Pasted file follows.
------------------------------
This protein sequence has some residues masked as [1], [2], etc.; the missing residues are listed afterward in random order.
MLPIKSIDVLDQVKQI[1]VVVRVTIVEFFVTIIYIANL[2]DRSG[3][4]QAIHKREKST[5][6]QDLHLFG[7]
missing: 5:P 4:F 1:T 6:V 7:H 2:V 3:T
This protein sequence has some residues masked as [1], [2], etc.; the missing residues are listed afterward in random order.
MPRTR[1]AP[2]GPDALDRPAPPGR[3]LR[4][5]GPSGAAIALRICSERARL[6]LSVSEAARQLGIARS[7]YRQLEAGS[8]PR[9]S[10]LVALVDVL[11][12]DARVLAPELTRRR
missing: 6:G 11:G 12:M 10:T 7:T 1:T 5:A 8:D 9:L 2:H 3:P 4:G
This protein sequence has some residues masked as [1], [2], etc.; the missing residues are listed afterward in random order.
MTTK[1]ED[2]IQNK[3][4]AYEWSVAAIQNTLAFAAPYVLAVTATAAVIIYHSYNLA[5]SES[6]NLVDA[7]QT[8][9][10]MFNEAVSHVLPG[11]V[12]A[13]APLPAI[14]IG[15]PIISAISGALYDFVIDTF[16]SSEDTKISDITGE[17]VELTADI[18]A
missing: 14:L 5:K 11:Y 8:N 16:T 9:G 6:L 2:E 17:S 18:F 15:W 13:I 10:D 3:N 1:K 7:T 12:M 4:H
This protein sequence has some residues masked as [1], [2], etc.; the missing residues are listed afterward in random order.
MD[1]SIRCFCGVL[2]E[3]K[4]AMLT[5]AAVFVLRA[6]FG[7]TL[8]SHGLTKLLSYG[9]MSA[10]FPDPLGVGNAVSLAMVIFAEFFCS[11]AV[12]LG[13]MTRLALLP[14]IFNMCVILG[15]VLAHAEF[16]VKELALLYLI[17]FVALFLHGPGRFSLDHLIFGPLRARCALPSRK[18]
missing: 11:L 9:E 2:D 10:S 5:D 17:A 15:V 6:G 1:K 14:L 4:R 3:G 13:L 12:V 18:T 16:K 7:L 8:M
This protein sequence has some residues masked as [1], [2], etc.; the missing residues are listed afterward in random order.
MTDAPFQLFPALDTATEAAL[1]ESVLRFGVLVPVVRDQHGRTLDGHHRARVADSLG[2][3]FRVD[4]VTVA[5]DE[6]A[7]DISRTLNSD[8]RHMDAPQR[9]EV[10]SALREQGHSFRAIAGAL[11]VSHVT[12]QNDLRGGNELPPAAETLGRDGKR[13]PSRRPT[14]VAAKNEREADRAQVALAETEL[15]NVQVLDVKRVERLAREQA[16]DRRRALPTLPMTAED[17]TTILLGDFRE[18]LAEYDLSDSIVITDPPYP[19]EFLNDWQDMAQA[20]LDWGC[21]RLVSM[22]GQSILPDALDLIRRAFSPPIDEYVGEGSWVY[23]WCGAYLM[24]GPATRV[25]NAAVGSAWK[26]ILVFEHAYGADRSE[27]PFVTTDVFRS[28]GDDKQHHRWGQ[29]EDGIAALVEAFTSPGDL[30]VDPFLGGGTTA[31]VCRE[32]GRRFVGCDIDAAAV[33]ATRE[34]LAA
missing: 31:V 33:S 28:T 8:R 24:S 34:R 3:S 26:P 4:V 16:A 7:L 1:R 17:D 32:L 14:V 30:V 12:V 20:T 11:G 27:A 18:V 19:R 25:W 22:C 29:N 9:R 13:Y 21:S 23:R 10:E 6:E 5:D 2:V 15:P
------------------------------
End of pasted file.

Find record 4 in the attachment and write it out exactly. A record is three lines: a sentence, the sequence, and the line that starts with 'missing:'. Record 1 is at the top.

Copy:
This protein sequence has some residues masked as [1], [2], etc.; the missing residues are listed afterward in random order.
MD[1]SIRCFCGVL[2]E[3]K[4]AMLT[5]AAVFVLRA[6]FG[7]TL[8]SHGLTKLLSYG[9]MSA[10]FPDPLGVGNAVSLAMVIFAEFFCS[11]AV[12]LG[13]MTRLALLP[14]IFNMCVILG[15]VLAHAEF[16]VKELALLYLI[17]FVALFLHGPGRFSLDHLIFGPLRARCALPSRK[18]
missing: 11:L 9:E 2:D 10:S 5:D 17:A 15:V 6:G 1:K 14:L 4:R 3:G 13:L 12:V 18:T 16:K 7:L 8:M